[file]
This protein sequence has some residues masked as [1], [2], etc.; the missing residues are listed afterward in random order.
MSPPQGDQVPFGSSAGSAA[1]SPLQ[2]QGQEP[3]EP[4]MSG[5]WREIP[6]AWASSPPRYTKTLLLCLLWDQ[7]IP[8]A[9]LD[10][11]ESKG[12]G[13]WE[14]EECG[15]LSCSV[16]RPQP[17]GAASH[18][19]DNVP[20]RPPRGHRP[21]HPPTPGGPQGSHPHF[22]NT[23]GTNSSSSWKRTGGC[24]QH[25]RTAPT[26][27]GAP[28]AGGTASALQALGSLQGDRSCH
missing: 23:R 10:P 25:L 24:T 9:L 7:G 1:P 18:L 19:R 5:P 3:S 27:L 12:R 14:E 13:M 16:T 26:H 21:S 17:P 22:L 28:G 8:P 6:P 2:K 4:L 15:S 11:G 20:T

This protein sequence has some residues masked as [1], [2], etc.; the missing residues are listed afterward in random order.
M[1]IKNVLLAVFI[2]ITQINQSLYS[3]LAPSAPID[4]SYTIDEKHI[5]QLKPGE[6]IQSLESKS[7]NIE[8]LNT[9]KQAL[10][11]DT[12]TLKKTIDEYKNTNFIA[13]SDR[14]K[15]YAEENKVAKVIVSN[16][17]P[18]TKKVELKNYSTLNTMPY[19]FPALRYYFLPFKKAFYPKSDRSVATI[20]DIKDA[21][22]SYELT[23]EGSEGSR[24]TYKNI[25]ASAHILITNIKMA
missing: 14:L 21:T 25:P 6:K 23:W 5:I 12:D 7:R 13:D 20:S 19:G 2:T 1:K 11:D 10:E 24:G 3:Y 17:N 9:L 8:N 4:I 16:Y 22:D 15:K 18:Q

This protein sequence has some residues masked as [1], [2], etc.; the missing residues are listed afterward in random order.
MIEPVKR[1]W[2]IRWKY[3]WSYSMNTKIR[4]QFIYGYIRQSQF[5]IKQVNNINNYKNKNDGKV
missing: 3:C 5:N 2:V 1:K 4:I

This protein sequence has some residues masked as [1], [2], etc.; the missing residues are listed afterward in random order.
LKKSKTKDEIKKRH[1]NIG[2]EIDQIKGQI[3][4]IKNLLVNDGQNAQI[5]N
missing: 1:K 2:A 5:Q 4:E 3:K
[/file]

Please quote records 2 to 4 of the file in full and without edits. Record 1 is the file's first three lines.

This protein sequence has some residues masked as [1], [2], etc.; the missing residues are listed afterward in random order.
M[1]IKNVLLAVFI[2]ITQINQSLYS[3]LAPSAPID[4]SYTIDEKHI[5]QLKPGE[6]IQSLESKS[7]NIE[8]LNT[9]KQAL[10][11]DT[12]TLKKTIDEYKNTNFIA[13]SDR[14]K[15]YAEENKVAKVIVSN[16][17]P[18]TKKVELKNYSTLNTMPY[19]FPALRYYFLPFKKAFYPKSDRSVATI[20]DIKDA[21][22]SYELT[23]EGSEGSR[24]TYKNI[25]ASAHILITNIKMA
missing: 14:L 21:T 25:P 6:K 23:W 5:I 12:D 7:R 13:D 20:S 19:G 2:T 1:K 11:D 10:E 24:G 3:Y 17:N 9:L 8:N 4:I 16:Y 22:D 15:K 18:Q

This protein sequence has some residues masked as [1], [2], etc.; the missing residues are listed afterward in random order.
MIEPVKR[1]W[2]IRWKY[3]WSYSMNTKIR[4]QFIYGYIRQSQF[5]IKQVNNINNYKNKNDGKV
missing: 3:C 5:N 2:V 1:K 4:I

This protein sequence has some residues masked as [1], [2], etc.; the missing residues are listed afterward in random order.
LKKSKTKDEIKKRH[1]NIG[2]EIDQIKGQI[3][4]IKNLLVNDGQNAQI[5]N
missing: 1:K 2:A 5:Q 4:E 3:K